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Fort Knox Human Resources Command recognizing Sexual Assault Awareness Month with motorcycle ride

U.S Army

A motorcycle ride designed to raise awareness for victims of sexual assault is returning after a two-year hiatus due to the COVID-19 pandemic.

The Fort Knox Human Resources Command (HRC) will host the Raise the Bars Motorcycle Ride Wednesday. Riders will depart the post at 1 p.m. and end the route at Silverleaf Sexual Trauma Recovery Services in Elizabethtown.

The HRC anticipates more than 60 riders to take part in the event. Command Victims’ Advocate James Frye says participants are expected to come from throughout the region.

“It’s open to everyone, so we’re looking forward to a lot of people coming out to support. I can tell you that we have riders coming from as far as Tennessee,” Frye said.

The ride is open to Fort Knox soldiers, family members, civilian staff, and the public. It’s part of a month-long effort to observe Sexualt Assault and Awareness Month that involved multiple events. Charles Lay coordinates the HRC’s Sexual Harassment and Assault Response and Prevention program. He said the programming is meant to engage groups of people typically left behind in the conversation surrounding sexual violence.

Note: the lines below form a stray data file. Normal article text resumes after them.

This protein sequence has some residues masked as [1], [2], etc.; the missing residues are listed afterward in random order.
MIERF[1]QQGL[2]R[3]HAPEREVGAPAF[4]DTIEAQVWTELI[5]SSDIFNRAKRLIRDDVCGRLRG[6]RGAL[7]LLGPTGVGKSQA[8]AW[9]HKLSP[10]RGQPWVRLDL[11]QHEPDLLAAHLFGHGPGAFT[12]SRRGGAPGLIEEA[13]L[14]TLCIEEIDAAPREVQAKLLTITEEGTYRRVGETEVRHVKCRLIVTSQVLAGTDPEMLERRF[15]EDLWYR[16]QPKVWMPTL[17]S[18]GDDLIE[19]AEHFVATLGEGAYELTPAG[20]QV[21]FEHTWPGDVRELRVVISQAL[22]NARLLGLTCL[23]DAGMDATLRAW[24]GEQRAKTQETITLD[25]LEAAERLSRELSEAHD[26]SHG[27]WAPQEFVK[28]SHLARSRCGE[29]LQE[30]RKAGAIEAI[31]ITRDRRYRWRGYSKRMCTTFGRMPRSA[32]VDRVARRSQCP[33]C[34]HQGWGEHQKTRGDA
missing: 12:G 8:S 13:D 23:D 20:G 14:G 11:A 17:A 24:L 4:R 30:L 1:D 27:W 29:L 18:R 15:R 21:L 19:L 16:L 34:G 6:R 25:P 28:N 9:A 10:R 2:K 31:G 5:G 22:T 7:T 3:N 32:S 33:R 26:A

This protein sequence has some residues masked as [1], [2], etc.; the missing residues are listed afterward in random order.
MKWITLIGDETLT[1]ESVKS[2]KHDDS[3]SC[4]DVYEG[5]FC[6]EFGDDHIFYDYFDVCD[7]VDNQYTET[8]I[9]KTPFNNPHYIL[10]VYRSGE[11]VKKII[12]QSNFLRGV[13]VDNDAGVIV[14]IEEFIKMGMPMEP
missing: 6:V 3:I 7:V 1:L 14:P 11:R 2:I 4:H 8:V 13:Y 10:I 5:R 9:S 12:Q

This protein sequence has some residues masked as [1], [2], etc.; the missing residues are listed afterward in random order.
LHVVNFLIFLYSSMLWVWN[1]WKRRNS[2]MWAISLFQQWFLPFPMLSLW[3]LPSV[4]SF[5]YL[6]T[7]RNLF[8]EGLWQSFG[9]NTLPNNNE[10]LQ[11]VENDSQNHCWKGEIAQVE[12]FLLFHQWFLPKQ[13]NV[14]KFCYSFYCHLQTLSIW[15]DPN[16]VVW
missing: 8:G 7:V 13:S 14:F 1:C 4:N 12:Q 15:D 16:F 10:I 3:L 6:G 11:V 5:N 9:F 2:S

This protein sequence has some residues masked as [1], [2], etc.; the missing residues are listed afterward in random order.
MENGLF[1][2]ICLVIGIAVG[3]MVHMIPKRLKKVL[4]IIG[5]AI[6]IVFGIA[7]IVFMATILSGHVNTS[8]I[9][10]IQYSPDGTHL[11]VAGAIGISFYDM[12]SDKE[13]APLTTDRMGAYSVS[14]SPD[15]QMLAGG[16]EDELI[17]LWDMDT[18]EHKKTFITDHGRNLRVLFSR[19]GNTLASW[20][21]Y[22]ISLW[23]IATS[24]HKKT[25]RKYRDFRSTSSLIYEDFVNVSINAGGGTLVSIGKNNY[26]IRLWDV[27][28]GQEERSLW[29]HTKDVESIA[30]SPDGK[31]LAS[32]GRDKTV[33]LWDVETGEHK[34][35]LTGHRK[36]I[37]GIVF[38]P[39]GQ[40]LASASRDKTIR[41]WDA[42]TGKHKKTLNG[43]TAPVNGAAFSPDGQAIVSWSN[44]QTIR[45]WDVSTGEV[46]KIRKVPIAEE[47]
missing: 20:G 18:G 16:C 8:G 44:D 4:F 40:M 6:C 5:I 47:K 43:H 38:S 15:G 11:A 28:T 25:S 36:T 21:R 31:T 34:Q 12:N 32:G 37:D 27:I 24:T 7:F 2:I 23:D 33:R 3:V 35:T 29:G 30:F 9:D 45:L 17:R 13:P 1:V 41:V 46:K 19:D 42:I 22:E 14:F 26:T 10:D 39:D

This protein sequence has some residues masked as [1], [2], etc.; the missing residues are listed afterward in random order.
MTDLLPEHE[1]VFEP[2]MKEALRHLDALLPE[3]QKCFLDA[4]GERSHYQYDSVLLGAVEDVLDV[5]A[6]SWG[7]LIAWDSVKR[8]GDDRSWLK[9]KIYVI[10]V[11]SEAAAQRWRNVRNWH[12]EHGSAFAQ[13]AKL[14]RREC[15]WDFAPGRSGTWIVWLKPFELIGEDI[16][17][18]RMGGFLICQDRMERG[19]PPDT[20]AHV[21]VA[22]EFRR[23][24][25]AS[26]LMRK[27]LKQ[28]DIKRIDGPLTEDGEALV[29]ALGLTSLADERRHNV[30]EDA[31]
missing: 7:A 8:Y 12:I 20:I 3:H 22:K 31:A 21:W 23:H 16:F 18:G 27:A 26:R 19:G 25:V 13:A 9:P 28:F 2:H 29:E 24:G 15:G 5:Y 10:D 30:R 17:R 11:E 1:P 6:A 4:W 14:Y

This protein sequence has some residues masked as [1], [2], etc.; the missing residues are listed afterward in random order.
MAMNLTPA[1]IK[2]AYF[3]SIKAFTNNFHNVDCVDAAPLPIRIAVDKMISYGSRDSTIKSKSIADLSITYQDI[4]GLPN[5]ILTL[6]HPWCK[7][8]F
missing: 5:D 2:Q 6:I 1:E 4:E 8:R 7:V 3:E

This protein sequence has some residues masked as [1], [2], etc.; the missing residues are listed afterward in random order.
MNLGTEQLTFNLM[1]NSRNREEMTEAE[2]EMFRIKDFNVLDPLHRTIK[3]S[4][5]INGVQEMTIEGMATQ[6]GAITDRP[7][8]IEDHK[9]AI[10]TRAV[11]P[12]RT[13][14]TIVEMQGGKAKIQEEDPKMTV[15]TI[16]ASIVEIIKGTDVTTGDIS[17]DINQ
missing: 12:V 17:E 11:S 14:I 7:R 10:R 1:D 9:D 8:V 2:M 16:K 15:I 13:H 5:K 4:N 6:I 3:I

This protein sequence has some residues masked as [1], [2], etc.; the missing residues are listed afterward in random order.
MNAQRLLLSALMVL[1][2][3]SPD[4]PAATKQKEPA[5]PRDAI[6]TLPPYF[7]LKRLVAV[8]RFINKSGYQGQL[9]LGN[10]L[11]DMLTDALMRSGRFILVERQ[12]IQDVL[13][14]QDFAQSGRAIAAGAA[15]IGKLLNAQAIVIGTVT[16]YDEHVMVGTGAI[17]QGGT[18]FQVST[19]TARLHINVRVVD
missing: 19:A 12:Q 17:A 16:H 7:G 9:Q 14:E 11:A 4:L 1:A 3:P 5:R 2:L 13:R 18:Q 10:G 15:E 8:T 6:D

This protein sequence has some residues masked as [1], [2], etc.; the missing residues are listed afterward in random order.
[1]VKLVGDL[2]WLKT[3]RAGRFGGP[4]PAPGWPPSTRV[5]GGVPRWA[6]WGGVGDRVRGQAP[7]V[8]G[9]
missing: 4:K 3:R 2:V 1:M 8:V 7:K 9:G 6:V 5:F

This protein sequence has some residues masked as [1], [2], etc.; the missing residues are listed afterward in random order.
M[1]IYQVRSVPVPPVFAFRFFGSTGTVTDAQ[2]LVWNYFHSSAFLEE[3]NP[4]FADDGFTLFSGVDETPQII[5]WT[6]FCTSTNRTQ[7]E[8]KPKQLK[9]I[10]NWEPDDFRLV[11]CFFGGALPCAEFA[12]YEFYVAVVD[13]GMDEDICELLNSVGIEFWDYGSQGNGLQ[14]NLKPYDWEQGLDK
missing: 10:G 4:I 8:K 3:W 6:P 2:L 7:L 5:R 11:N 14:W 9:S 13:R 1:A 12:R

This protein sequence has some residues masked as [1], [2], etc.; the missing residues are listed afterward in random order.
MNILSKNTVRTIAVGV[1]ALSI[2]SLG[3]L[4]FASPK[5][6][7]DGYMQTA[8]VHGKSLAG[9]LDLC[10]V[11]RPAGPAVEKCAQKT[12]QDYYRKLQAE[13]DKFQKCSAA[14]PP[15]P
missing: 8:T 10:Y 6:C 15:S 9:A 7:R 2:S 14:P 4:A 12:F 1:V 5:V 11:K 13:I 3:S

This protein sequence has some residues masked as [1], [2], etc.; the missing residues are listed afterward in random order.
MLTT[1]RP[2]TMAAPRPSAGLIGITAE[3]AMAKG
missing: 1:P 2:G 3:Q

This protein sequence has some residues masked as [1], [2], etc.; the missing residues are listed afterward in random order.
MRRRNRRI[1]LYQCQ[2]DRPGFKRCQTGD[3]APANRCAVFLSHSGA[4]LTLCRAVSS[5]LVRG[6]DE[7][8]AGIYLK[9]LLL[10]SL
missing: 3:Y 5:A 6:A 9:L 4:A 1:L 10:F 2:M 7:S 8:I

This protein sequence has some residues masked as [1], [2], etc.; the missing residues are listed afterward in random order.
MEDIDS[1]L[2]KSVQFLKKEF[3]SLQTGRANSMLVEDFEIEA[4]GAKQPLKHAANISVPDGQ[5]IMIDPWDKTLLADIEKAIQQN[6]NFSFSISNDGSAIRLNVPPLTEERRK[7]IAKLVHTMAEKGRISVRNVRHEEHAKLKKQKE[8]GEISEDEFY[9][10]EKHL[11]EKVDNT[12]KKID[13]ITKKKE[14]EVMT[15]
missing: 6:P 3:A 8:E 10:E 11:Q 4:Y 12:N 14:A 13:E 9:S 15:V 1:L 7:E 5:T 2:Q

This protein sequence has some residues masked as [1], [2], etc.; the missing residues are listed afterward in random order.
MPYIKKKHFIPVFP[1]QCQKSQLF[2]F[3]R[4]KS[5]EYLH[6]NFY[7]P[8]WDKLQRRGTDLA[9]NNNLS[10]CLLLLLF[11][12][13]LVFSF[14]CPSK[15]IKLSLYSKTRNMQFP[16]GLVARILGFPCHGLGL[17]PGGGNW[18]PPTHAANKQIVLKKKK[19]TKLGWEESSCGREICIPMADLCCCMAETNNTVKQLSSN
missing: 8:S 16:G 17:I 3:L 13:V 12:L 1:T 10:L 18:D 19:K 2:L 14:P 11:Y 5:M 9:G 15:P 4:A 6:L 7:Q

“One of the populations that we are really focused on doing outreach and improving services for is male victims of sexual violence,” Lay said. “They are so underrepresented and underreported when it comes to sexual assaults.”

The events at Fort Knox are part of an overall push by the Department of Defense to prioritize sexual assault prevention and care for survivors, Lay said. The HRC at Fort Knox has 42 victims’ advocates on staff to provide services to survivors.

According to the think tank RAND, one in 16 women and one in 143 men are estimated to experience sexual assault within the military. One in four women and one in 16 men are likely to experience sexual harassment.

Dalton York is a Morning Edition host and reporter for WKYU in Bowling Green. He is a graduate of Murray State University, where he majored in History with a minor in Nonprofit Leadership Studies. While attending Murray State, he worked as a student reporter at WKMS. A native of Marshall County, he is a proud product of his tight-knit community.
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